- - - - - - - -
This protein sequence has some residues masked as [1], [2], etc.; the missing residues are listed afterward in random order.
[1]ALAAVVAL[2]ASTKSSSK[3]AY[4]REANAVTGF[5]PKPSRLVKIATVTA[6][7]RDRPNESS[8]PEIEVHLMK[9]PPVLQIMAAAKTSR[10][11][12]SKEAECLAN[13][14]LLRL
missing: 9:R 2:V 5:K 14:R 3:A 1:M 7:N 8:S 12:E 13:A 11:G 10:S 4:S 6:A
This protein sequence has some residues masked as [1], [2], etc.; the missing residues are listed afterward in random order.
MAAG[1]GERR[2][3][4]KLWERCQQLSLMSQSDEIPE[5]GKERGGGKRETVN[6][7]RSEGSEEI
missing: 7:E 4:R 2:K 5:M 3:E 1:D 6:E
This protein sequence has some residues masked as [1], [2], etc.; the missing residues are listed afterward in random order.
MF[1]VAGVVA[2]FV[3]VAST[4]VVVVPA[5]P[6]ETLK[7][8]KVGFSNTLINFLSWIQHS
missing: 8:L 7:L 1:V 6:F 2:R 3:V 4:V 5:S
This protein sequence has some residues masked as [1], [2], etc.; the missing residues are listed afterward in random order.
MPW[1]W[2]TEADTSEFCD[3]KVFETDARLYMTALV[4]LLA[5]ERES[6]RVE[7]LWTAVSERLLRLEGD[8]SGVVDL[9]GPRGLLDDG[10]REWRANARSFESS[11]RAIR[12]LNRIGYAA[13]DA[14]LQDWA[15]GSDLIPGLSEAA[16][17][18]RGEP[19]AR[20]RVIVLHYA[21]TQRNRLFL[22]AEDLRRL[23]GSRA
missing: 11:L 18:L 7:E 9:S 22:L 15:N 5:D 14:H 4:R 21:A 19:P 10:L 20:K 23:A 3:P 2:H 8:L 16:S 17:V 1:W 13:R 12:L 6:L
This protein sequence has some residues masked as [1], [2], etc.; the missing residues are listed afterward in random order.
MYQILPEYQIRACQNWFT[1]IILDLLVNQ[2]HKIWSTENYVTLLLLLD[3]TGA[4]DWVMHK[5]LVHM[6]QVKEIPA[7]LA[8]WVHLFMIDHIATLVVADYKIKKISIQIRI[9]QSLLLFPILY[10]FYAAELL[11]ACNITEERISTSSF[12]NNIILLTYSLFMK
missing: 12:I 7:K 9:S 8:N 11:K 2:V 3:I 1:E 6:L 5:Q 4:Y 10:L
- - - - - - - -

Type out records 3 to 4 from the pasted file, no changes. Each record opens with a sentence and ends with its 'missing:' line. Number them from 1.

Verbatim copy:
This protein sequence has some residues masked as [1], [2], etc.; the missing residues are listed afterward in random order.
MF[1]VAGVVA[2]FV[3]VAST[4]VVVVPA[5]P[6]ETLK[7][8]KVGFSNTLINFLSWIQHS
missing: 8:L 7:L 1:V 6:F 2:R 3:V 4:V 5:S
This protein sequence has some residues masked as [1], [2], etc.; the missing residues are listed afterward in random order.
MPW[1]W[2]TEADTSEFCD[3]KVFETDARLYMTALV[4]LLA[5]ERES[6]RVE[7]LWTAVSERLLRLEGD[8]SGVVDL[9]GPRGLLDDG[10]REWRANARSFESS[11]RAIR[12]LNRIGYAA[13]DA[14]LQDWA[15]GSDLIPGLSEAA[16][17][18]RGEP[19]AR[20]RVIVLHYA[21]TQRNRLFL[22]AEDLRRL[23]GSRA
missing: 11:L 18:L 7:E 9:S 22:L 15:N 5:D 14:H 4:R 21:A 19:P 10:L 20:K 23:A 3:P 2:H 8:L 16:S 17:V 1:W 13:R 12:L 6:L